It is commonly said that Nauman is a man of few words, this cliché often prompting another, that he is a laconic, Gary Cooper-like cowboy. Nauman does raise horses and cattle, but this is less important than the fact that rather than engaging in this avocation as a gentleman rancher, he approaches it as he does everything important to him, with intense discipline, far-reaching curiosity, and profound self-questioning. For example, in light of Nauman’s exposure as an undergraduate at the University of Wisconsin to behavioral psychology as it was framed by B. F. Skinners theories regarding the coercive use of rewards and punishments to modify primary drives, desires, or fears, Nauman’s later involvement with the horse trainer — some say horse whisperer — Ray Hunt assumes a special significance. On the one hand Hunt offered a practical alternative to conventional methods for "breaking" a horse, and on the other, an alternative understanding of how human and animal nature are intertwined, while at the same time showing how we are inescapably torn between habits of antagonism and longing for harmony. Nauman’s observation of and work with Hunt have thus been crucial sources for a wide array of videos, neons, drawings, and pieces in other media that demonstrate the degree to which, over the course of a day or a week or a month, every one of Nauman’s primary endeavors is integral to every other and how his everyday existence on the land is bound to his life as an artist.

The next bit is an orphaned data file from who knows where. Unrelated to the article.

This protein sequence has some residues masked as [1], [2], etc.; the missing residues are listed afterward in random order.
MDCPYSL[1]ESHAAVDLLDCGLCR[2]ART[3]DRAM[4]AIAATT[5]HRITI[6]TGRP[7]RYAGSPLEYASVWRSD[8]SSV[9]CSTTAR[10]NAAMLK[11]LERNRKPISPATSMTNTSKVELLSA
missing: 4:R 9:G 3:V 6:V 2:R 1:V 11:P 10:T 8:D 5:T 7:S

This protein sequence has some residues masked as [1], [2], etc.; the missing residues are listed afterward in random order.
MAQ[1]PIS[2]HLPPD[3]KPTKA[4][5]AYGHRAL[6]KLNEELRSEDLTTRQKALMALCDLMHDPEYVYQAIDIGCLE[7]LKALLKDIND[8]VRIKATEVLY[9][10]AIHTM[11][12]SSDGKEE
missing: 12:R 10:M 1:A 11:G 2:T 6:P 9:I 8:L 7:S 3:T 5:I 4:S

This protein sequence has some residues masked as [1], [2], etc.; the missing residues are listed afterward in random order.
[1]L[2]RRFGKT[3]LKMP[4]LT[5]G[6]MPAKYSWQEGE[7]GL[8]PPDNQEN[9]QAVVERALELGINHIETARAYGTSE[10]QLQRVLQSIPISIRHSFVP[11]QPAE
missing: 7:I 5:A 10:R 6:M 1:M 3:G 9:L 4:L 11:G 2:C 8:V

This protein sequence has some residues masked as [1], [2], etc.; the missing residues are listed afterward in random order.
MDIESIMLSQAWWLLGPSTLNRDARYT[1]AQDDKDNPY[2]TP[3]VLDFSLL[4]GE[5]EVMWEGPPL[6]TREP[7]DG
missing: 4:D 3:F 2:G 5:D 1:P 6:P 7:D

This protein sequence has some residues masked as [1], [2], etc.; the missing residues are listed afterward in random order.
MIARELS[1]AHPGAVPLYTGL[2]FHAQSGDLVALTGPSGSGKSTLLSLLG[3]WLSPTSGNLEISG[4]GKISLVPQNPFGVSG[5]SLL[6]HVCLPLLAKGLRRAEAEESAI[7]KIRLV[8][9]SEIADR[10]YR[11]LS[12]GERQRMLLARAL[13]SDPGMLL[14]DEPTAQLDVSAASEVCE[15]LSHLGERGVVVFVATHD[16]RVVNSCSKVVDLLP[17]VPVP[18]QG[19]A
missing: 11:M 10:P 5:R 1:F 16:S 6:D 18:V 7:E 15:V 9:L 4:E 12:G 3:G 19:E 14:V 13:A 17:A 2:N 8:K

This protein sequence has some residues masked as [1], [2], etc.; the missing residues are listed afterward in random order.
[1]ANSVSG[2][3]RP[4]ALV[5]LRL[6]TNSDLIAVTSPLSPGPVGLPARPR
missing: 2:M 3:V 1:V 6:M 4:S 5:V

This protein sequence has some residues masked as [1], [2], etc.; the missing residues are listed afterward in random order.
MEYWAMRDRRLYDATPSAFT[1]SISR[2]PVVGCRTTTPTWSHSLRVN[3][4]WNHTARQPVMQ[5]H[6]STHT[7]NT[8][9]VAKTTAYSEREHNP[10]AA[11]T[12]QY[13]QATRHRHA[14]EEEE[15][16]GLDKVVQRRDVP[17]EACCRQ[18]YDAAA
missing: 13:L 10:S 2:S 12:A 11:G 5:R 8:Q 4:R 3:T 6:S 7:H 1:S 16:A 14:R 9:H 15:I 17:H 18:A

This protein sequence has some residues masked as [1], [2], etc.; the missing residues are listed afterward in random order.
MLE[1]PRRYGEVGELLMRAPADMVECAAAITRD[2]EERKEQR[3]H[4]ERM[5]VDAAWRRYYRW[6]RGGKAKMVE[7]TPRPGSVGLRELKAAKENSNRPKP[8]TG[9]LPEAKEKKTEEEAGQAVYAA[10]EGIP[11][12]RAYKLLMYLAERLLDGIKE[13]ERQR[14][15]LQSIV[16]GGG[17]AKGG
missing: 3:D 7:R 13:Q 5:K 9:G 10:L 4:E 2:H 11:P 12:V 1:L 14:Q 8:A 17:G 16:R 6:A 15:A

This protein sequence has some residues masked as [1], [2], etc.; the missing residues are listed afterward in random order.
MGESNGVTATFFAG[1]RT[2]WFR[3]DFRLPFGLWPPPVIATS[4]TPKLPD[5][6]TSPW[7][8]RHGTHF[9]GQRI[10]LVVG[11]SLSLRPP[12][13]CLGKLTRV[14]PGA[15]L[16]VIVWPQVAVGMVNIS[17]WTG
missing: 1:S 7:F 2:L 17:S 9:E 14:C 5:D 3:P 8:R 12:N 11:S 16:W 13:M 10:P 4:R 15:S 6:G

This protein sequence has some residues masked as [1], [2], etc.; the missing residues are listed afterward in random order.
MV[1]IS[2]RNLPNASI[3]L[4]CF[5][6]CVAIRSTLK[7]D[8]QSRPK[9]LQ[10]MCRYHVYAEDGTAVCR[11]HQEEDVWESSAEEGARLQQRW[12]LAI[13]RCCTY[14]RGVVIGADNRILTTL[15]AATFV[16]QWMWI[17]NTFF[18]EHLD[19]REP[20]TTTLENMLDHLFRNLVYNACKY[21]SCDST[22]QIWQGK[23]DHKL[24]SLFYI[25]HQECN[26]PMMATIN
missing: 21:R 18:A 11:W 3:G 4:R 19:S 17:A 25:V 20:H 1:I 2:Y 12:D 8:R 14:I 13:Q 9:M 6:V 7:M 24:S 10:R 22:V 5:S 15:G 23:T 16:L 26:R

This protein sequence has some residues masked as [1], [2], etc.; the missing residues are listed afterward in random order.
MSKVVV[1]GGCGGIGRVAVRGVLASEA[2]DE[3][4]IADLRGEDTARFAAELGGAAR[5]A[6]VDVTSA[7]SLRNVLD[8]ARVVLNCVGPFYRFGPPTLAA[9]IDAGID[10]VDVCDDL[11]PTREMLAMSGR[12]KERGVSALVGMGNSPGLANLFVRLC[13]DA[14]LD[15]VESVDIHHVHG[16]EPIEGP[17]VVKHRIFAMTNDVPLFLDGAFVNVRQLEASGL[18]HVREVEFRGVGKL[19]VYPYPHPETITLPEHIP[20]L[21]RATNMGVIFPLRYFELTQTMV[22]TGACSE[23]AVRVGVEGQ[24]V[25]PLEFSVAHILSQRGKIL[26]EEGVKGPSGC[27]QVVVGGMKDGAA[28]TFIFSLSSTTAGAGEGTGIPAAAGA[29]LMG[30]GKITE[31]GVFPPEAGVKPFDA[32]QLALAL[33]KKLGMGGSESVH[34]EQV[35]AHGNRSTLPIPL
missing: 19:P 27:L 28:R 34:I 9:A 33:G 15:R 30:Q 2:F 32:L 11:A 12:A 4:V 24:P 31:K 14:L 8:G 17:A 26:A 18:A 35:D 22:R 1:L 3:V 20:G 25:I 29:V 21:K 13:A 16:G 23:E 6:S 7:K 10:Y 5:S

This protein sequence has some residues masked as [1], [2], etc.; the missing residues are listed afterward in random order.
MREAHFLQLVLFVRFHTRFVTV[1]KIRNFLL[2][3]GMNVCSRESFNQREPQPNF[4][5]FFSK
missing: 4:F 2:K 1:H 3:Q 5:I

Consider several thematically interconnected but substantively different works from 1988. At one extreme, Learned Helplessness in Rats (Rock and Roll Drummer), consists of an empty yellow Plexiglas maze coupled with a wall projection opposite it in which two images alternate. The first is a rat nosing its way through the labyrinth, the second, a young man flailing away at a drum set. If the background to this choice of images was, in part, Nauman’s early exposure to Skinnerite ideas, the immediate inspiration was an article he had just read in Scientific American about a newly established link between stress, depression, and the acquired inability to perform routine tasks. In contrast, the drummer emblematizes a learned behavior through which frustration can be vented, and in the second version of the piece, Rats and Bats (Learned Helplessness in Rats II), the harshly illuminated maze is juxtaposed with projections of rats on one wall and on another, a man with a bat hammering away at a stuffed sack.